No One Lives Forever
|Platforms:||PC, Mac, PlayStation 2|
|Genres:||3D Shooter / First-Person Shooter|
|Release Date:||November 9, 2000|
|Game Modes:||Singleplayer / Multiplayer|
Colorful visuals, witty dialogue and good fun make NOLF a classic.
Few shooters have managed to capture that perfect balance of wit, style, story and smart gameplay, with all too many devs perfectly content in creating merely average Half-Life clones wrapped around forgettable sci-fi environments. Not so with Monolith’s exceptionally original No One Lives Forever, which drops generic science fiction altogether for the swingin’ cool of the 1960s, providing what could be one of the most amusingly vibrant gaming playgrounds in any shooter before or since.
Obviously influenced by James Bond and a little bit of Austin Powers, No One Lives Forever has you star as Cate Archer, ex-thief turned spy for a super-secret organization known as UNITY. She’s not too keen on her low-level job position and is struggling to prove herself to her skeptical male peers. The rise of an equally secretive but less benevolent organization, the aptly monikered HARM, as well as a string of assassinations and rumors of betrayal from within give Cate the brake she so badly needs from her higher-ups, who send her on her first assignment as an operative.
We’ve had female leads in gaming before, but none were as likable, clever or even remotely believable as Cate (voiced by Kit Harris). Being more than your average polygonal heroine with a D-cup, Cate has a nicely written personality and class to boot, both of which come through wonderfully when you start playing the game and follow her dialogue. Sexy yet simultaneously sharp as a whip, she’s the quintessential ‘I can take care of myself’ female character.
Most of the other characters are just as enjoyable, whether they’re good or evil. You’ll almost never find yourself skipping cutscenes, if anything because the cutscenes never feel like repetitive filler shoehorning the story. The only area where they (the cutscenes) lack is the camerawork and the game’s slightly glitchy animations.
Besides the explosive palette of highly-saturated colors, psychedelic music and clever acting, NOLF Is first and foremost a great game. Unlike shooters before, and even unlike Half-Life, the game constantly throws new stuff for you to do and see. First you’re playing sniper in Morocco, then you find yourself infiltrating Eastern Germany on a rescue mission, then explore a swinging 60s nightclub, fight for dear life on a crashing air plane and sneak aboard an orbiting space station! The amount of kitschy environments is fabulous, many paying homage to classic spy movies. Numerous off-beat touches like letting you ride a bike or swooning an evil business tycoon for valuable information make it even more interesting.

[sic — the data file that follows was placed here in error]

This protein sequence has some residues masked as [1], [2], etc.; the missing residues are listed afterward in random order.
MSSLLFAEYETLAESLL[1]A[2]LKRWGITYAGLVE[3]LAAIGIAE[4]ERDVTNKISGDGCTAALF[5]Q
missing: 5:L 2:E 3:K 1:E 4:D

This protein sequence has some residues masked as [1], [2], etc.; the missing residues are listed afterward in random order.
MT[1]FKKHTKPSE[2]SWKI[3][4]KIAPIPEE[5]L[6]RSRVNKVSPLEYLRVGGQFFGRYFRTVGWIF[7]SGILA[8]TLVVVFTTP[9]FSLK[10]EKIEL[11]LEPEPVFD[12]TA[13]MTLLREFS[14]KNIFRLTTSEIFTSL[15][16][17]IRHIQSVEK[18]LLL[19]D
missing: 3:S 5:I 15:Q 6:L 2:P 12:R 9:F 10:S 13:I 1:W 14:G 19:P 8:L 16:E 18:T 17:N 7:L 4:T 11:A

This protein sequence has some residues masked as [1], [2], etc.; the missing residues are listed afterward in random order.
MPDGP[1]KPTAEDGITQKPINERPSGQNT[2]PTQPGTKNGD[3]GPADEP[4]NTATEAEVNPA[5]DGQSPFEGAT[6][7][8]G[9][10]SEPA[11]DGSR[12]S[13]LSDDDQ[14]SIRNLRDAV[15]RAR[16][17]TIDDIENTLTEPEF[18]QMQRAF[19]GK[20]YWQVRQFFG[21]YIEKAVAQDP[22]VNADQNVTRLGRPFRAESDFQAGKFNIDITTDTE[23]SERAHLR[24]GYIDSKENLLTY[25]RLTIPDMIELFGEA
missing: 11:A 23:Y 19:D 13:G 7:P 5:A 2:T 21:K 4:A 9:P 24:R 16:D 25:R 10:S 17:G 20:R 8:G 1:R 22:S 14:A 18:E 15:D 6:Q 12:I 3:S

NOLF blends Thief-style sneaking with run-and-gun action and is different enough to keep veteran gamers on their toes. It’s only unfortunate that the stealth occasionally falters and becomes a tad too difficult to pull through. Take Cate’s noisy high-heels sabotaging any attempt at sneaking up behind guards, or how she can’t carry and hide bodies (instead relying on a Body Removal Spray), while the addition of security cameras scanning critical junctions complicate things even further. It’s fortunate that stealth isn’t always mandatory – you can just as easily blast through some of the levels, but going in superspy and making full use of your nifty gadgetry without causing a ruckus will earn you higher post-mission ratings.
After several years of lackluster game releases, Monolith delivered a truly top-notch title. No One Lives Forever combines a fantastic sense of style with great animation and voice acting, an upbeat vibe, clever AI, industry-leading interactive music, a wry sense of humor, and gameplay that keeps you coming back for more.
System Requirements: Pentium III 300 Mhz, 64 MB RAM, 400 MB HDD, 8 MB Video, Win 95/98